Today I went out to do some printing for the youth group. The weather was good, which always makes errands more pleasant – the top temperature today was 7 degrees (45 Fahrenheit) and the air quality has been in the healthy range all day.
After I left the print shop I saw a few street food carts – tricycles with a big perspex box on the back that serves as kitchen and sales window. I was good and chose not to get some toffee strawberries (my favourite of the toffeed fruits, but also high on the long list of bad-for-Tanya fruits). I did, however, buy a jian bing (煎饼).
Many American guys in my student days called these “road pizza”. A scoop of crepe-like batter is spread on a hot, round cooking surface. An egg is cracked on top and spread across the cooking crepe. Some flavouring is sprinkled on top (usually a mix of chopped coriander and shallots, perhaps some black sesame seeds, maybe even some pickled vegetables). The whole pancake is flipped and the cooked side spread with sauces (a savoury sauce and a chili sauce, sometimes a strong black bean sauce). Then a sheet of crispy deep fried dough not quite as big as a piece of A4 paper is put in the centre and the rest is folded around in, then folded over on itself, and put in a take away bag. The inflated Beijing price is 4 RMB (about $0.60); they only cost 1.5 RMB when I bought them for breakfast outside the office in Langfang ($0.25). (The photos below come from two blog posts I found about jianbing – check them out here and here).
The toffee fruit vendor chatted to the jian bing vendor while I waited for her to cook my snack. She began with surprise at my Chinese. It always surprises me how few words it takes for a person to be amazed. Does it count as being impressed if I haven’t really said enough to impress? She chattered away, saying, “Wow! She said she wants a jian bing, she can speak pu tong hua [standard Mandarin Chinese]. Like my grandson. He can’t speak our dialect, or even local Beijing dialect, only pu tong hua. We try to speak to him in our dialect at home sometimes, but he doesn’t pick up much.” When I paid with a 20 and apologetically said I didn’t have any change, she marvelled again, repeating my words as though the jian bing lady hadn’t heard me. Come to think of it, she repeated everything I said.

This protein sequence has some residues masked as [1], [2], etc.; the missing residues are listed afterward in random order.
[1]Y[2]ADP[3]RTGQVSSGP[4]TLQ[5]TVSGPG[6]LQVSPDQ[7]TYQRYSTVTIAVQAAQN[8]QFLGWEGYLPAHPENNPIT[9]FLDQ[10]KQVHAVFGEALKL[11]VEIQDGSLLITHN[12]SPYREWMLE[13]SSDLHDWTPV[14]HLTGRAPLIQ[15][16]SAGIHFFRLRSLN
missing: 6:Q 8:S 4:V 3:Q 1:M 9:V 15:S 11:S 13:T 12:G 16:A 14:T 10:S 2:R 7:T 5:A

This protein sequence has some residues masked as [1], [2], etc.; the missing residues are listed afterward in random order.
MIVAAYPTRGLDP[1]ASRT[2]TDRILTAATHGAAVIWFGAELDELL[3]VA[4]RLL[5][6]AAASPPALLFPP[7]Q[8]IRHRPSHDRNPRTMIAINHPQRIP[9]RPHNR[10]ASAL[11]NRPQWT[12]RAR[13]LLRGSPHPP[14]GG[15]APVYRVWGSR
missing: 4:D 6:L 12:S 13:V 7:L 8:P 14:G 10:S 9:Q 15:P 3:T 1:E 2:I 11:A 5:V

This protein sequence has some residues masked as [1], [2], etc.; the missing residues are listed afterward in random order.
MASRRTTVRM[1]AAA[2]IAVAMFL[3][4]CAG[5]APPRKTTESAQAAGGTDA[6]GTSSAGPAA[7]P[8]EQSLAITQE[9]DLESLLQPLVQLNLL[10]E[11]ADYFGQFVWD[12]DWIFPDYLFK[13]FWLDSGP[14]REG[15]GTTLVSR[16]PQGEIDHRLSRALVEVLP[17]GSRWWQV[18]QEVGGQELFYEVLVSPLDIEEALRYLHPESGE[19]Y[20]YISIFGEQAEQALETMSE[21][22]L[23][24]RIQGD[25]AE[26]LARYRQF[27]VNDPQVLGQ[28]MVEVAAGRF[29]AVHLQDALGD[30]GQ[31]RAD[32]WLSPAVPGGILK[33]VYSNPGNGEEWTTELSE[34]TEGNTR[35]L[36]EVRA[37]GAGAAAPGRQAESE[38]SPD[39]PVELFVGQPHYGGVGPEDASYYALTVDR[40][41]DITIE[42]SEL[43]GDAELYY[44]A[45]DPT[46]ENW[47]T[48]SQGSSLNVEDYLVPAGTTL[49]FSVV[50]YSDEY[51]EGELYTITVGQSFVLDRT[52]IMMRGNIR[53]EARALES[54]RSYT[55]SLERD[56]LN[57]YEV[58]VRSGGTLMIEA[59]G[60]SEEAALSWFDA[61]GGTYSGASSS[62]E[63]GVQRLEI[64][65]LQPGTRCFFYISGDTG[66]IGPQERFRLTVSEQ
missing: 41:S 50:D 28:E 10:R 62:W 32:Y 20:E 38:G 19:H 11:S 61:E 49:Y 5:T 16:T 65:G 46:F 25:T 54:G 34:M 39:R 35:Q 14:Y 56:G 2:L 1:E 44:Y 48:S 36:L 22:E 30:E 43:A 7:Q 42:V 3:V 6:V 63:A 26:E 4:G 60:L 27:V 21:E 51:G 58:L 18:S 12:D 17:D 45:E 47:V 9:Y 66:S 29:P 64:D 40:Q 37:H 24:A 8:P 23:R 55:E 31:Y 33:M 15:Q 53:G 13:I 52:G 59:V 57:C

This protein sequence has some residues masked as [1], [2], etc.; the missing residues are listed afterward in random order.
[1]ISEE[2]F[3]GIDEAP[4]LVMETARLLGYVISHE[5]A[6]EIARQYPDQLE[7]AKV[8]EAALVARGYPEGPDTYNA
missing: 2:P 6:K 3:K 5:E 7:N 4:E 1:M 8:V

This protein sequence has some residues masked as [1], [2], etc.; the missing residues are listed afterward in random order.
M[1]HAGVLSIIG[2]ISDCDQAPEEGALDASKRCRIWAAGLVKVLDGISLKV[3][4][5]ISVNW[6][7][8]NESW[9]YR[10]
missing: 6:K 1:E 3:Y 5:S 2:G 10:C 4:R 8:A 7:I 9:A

I could have walked around the corner to my next errand but instead I walked through the housing complex behind the street food vendors. I like walking in these urban communities. Without all the street traffic it’s both quieter and safer, plus it’s sometimes actually faster than walking around the block, if you know the way through. I saw they had the same banner that’s been hanging on the fence outside our building all through Chinese new year: 社区是我家，防火靠大家. It means: “the compound is my home; fire prevention depends on everyone”. Important words during the fireworks season! It’s much catchier in Chinese, in which it is two rhyming 5 syllable phrases. These sort of community spirit slogans are common around China. Usually (as in this case) they are long rolls of red fabric with the characters in large white or yellow print.
In a taxi going home, the driver asked me what country I was from, and when I answered Australia, he said “Australia… in Europe, right?” I said no, in Australia (this time I used the word ao zhou, the word for the continent, as opposed to ao da li ya, the word for Australia the country). He clarified again that I didn’t mean Europe (the two words sound similar – ou zhou and ao zhou). Then he muttered “Australia, Australia, Australia” to himself, as if trying to work out where he’d heard that name before. It was rather odd.
Just an average afternoon in Beijing, really.